[ RadSafe ] Re: Radiation Hormesis

Steven Dapra sjd at swcp.com
Fri Dec 28 18:45:01 CST 2007

December 28

         This introduces an interesting point which leads us into the 
philosophy of regulation.  Some people have pre-dispositions to get cancer 
--- it runs in their families.  Should we regulate to accomodate people who 
are likely to contract cancer no matter what?  If the regulators follow the 
ICRP and NCRP risk estimates it would seem that we are doing so.

         Let's back up again and remember that 65 percent of cancer is 
caused by smoking and diet.  A possible ten percent is caused by 
infections, seven percent by reproductive and sexual behavior, four percent 
by occupation, three percent by alcohol, and three percent by sunlight and 
radiation.  Medicine and medical practices cause one percent, and one 
percent is miscellaneous causes.  This list is from Doll and Peto, The 
Causes of Cancer: Quantitative Estimates of Avoidable Risks of Cancer in 
the U.S. Today, Oxford University Press; (1981).  I am quoting from a 
reproduction of D&P's figures in Environmental Cancer --- A Political 
Disease by Lichter and Rothman, Yale Univ. Press, (1999); p. 62.  R&L quote 
two other pairs of research writing in 1977 and in 1979, who present 
roughly similar estimates.

         My point?  If people don't want to get cancer the best thing to do 
is stop smoking and eat a proper diet.  Quit worrying about phthalates, 
Alar, and ethylene dibromide.

Steven Dapra

At 03:31 PM 12/28/07 -0800, John R Johnson wrote:
>Steven et al
>I've enjoyed this discussion, but I haven't seen any indication that the 
>risk of cancer to individuals depends on an individual's genes. The ICRP 
>and NCRP dose vs risk numbers are for the most sensitive individual, not 
>the average.
>John R Johnson, PhD
>4535 West 9th Ave
>Vancouver, B. C.
>V6R 2E2, Canada
>(604) 222-9840
>idias at interchange.ubc.ca
>----- Original Message ----- From: "Steven Dapra" <sjd at swcp.com>
>To: "John Jacobus" <crispy_bird at yahoo.com>; <radsafe at radlab.nl>
>Sent: Friday, December 28, 2007 3:00 PM
>Subject: Re: [ RadSafe ] Re: Radiation Hormesis
>>Dec. 28
>>         To back up a little ways, perhaps we should keep in mind that 
>> even if hormesis were proven to be false that would not mean that low 
>> level exposure to any specific substance (or to radiation) is harmful.
>>         Salutary exposure, harmless exposure, and harmful exposure are 
>> three separate and distinct topics.  I haven't been keeping records, but 
>> I think that too often discussions of whether or not an exposure is 
>> harmless slide off into an argument about hormesis.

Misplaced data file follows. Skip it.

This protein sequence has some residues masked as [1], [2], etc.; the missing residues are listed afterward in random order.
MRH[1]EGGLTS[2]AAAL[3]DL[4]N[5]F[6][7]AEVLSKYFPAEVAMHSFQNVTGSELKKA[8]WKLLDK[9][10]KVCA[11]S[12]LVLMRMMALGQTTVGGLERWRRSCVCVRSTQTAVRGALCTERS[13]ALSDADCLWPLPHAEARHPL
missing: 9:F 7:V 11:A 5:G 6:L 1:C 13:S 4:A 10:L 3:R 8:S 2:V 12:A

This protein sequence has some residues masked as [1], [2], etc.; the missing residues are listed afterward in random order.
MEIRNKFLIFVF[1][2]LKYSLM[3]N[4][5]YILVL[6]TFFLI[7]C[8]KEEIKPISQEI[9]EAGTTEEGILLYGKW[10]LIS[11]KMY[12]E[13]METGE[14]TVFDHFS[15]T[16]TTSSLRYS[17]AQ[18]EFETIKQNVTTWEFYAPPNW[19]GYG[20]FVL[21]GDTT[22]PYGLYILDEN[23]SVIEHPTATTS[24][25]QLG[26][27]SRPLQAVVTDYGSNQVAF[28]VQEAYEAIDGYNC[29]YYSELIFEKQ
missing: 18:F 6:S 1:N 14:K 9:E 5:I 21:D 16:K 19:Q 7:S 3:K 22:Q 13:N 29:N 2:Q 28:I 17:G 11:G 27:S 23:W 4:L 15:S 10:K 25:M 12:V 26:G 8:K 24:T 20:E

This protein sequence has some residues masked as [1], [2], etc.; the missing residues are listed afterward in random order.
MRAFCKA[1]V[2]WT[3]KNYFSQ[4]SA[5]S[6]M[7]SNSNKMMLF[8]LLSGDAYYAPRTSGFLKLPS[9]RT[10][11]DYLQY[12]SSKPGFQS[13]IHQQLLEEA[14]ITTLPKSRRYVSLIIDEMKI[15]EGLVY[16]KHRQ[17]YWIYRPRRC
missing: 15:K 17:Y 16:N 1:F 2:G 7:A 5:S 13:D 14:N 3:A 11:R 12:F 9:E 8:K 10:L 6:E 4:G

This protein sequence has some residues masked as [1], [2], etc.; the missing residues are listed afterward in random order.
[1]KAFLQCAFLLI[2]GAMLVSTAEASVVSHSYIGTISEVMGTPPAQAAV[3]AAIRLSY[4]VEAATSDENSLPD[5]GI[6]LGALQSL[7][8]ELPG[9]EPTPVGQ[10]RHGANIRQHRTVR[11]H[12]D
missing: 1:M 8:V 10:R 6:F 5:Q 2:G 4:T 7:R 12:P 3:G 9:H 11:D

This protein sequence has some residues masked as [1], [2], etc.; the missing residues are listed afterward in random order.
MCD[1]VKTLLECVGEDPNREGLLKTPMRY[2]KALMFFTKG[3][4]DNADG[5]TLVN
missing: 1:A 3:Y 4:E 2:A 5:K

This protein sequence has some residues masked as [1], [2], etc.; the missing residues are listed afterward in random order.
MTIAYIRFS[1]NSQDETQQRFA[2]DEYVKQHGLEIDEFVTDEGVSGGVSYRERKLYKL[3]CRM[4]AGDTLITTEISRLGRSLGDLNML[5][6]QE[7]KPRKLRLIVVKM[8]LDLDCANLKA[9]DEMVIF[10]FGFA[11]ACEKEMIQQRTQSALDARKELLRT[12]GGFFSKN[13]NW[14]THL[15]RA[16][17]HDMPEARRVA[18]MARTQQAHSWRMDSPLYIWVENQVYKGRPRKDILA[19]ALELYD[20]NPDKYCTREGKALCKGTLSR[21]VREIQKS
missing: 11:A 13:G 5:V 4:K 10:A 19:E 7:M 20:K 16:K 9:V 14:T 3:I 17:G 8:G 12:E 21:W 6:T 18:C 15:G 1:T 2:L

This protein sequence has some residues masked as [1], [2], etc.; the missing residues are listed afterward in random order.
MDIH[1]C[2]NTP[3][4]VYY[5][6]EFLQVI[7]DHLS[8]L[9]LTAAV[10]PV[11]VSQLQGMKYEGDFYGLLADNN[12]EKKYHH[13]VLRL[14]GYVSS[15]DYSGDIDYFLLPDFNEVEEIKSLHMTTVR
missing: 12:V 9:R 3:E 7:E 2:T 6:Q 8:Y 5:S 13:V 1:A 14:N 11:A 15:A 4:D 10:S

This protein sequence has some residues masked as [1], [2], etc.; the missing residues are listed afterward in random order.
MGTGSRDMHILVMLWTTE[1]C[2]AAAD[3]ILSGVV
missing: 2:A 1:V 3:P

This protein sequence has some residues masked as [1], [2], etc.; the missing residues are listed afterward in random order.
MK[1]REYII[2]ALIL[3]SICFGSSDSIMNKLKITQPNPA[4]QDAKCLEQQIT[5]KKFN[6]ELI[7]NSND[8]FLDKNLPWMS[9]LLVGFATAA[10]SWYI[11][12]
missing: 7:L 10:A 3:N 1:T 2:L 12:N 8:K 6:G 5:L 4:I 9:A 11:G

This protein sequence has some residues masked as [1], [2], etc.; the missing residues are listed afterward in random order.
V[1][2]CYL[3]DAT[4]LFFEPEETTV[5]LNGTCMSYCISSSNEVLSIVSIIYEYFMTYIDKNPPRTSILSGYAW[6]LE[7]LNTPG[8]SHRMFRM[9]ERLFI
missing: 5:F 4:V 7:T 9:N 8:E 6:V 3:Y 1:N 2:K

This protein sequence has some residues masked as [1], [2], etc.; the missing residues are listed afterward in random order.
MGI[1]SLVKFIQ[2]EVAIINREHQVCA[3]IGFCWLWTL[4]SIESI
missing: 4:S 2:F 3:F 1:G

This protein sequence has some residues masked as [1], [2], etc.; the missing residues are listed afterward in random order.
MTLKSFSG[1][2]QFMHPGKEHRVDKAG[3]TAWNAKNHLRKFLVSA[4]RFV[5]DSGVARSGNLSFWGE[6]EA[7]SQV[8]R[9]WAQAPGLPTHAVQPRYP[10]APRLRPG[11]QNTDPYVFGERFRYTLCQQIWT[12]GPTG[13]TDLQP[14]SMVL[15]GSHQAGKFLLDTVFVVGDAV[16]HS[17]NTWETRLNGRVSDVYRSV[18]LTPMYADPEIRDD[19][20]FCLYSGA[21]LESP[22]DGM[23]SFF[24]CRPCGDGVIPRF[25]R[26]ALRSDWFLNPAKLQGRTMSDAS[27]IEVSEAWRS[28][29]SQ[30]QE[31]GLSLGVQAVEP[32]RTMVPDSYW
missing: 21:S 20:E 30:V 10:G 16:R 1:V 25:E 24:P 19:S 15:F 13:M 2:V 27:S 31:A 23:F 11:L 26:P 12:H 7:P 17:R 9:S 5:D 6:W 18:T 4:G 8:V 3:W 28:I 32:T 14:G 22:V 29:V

>>Steven Dapra
>>At 08:42 AM 12/28/07 -0800, John Jacobus wrote:
>>>If one does not believe there are problems with using small animal 
>>>models (mice and rats) for chemical testing of effects in humans, should 
>>>consider that approximately 80% of the drug responses seen in such 
>>>animals do not lead to effective results in humans.
>>>But the issue is not effects in one species over another.  It has to do 
>>>with safety in humans.  Only about 15% of a regulator ruling is based on 
>>>the science.  The rest is the politics.
>>>Steven Dapra <sjd at swcp.com> wrote:
>>>Dec. 27
>>>Yes, don't we all love those eminent scientists. Okay, enough on
>>>that front.
>>>". . . proof that a substance, which had been recognized as
>>>carcinogenic in animals, actually causes cancer in man would require in
>>>most cases extemely complex and lengthy epidemiologic studies. In many
>>>cases, it may be impossible to obtain such proof because of the complexity
>>>of controls that would be needed for a satisfactory
>>>demonstration. Therefore, the only prudent course of action at the present
>>>state of our knowlege is to assume that chemicals which are carcinogenic in
>>>animals could also be so in man, although the direct demonstration in man
>>>is lacking."
>>>The citation is: Umberto Saffiotti, "The Laboratory Approach to
>>>the Identification of Environmental Carcinogens," in Proceedings of the
>>>Ninth Canadian Cancer Research Conference 1971, edited by P. G. Scholefield
>>>(University of Toronto Press, 1972), pp. 23-26; cited in Federal Register
>>>42:192 (October 4, 1977): 54152. I am quoting from "The Apocalyptics
>>>Cancer and the Big Lie," by Edith Efron (Simon and Schuster, 1984). Efron
>>>quotes Saffiotti on p. 87.
>>>Sure, I'll grant you that was 1971 --- 36 years ago and a lot has
>>>changed since then. Or has it? Are we any closer to knowing *for certain*
>>>whether nor not it is possible to extrapolate from carcinogenicity in
>>>animals to carcinogenicity in humans?
>>>To further complicate matters, according to Efron, cats, dogs,
>>>rats, mice, and hamsters get cancer from 2-acetylaminofluorene; but guinea
>>>pigs, lemmings, and the cotton rat do not. And it goes on and on. See pp.
>>>198-190 of Efron for more examples of selective carcinogenicity. She gives
>>>citations for everything, citing to the scientific literature, or to
>>>government reports on carcinogenicity.
>>>Steven Dapra

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